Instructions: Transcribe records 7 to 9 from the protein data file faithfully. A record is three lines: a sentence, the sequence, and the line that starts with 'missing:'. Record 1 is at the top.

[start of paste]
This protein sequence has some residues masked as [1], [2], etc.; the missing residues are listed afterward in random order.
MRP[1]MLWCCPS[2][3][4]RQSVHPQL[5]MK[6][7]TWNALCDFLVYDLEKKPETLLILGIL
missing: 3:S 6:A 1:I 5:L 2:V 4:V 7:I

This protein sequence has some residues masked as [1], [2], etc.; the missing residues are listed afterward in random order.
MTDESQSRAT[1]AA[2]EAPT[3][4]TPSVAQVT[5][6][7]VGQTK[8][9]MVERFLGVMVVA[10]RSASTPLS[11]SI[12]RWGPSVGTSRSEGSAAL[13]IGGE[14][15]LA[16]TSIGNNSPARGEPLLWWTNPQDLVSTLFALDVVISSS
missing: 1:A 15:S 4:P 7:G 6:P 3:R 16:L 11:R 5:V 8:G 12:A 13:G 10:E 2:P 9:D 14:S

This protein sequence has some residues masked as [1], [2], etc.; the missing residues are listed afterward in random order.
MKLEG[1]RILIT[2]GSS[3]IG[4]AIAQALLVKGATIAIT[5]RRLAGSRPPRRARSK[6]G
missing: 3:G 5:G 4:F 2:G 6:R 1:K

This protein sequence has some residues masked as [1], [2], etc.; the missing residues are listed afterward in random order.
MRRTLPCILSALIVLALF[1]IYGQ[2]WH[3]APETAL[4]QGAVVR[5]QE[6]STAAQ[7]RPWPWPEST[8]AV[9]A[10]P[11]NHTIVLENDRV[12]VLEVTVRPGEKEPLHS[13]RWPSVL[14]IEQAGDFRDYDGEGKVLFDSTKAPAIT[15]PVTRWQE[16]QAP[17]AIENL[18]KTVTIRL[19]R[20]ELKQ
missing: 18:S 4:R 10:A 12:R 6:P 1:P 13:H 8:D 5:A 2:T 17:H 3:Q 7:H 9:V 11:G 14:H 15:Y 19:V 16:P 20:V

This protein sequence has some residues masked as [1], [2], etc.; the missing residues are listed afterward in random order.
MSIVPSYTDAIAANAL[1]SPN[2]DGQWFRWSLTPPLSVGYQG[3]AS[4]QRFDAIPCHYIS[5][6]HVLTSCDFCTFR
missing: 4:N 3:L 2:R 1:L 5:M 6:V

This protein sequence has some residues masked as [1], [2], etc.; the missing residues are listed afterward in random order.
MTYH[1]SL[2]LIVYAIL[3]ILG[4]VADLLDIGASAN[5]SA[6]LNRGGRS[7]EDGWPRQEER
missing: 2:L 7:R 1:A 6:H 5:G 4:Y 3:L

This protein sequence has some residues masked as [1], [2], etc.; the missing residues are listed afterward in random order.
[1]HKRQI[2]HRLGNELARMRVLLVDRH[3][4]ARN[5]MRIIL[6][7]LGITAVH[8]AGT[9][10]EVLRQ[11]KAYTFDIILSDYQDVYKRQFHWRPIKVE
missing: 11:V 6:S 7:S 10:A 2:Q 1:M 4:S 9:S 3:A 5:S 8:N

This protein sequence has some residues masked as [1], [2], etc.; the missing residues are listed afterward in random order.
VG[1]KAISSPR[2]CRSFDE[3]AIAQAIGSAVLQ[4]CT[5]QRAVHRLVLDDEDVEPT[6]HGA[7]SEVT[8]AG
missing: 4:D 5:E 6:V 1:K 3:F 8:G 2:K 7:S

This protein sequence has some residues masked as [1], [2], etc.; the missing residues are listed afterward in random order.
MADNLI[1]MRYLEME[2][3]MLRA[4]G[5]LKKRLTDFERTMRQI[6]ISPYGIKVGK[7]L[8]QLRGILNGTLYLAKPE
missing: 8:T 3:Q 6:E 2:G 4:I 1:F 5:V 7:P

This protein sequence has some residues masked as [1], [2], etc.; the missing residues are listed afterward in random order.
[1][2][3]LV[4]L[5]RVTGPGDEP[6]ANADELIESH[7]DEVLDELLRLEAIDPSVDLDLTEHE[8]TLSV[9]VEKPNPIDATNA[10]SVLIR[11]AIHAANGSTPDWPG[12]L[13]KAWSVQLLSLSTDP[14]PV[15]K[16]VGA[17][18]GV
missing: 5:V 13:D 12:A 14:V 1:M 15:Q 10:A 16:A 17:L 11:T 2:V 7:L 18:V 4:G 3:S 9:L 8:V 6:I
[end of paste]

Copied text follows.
This protein sequence has some residues masked as [1], [2], etc.; the missing residues are listed afterward in random order.
[1]HKRQI[2]HRLGNELARMRVLLVDRH[3][4]ARN[5]MRIIL[6][7]LGITAVH[8]AGT[9][10]EVLRQ[11]KAYTFDIILSDYQDVYKRQFHWRPIKVE
missing: 11:V 6:S 7:S 10:A 2:Q 1:M 4:S 9:S 3:A 5:S 8:N

This protein sequence has some residues masked as [1], [2], etc.; the missing residues are listed afterward in random order.
VG[1]KAISSPR[2]CRSFDE[3]AIAQAIGSAVLQ[4]CT[5]QRAVHRLVLDDEDVEPT[6]HGA[7]SEVT[8]AG
missing: 4:D 5:E 6:V 1:K 3:F 8:G 2:K 7:S

This protein sequence has some residues masked as [1], [2], etc.; the missing residues are listed afterward in random order.
MADNLI[1]MRYLEME[2][3]MLRA[4]G[5]LKKRLTDFERTMRQI[6]ISPYGIKVGK[7]L[8]QLRGILNGTLYLAKPE
missing: 8:T 3:Q 6:E 2:G 4:I 1:F 5:V 7:P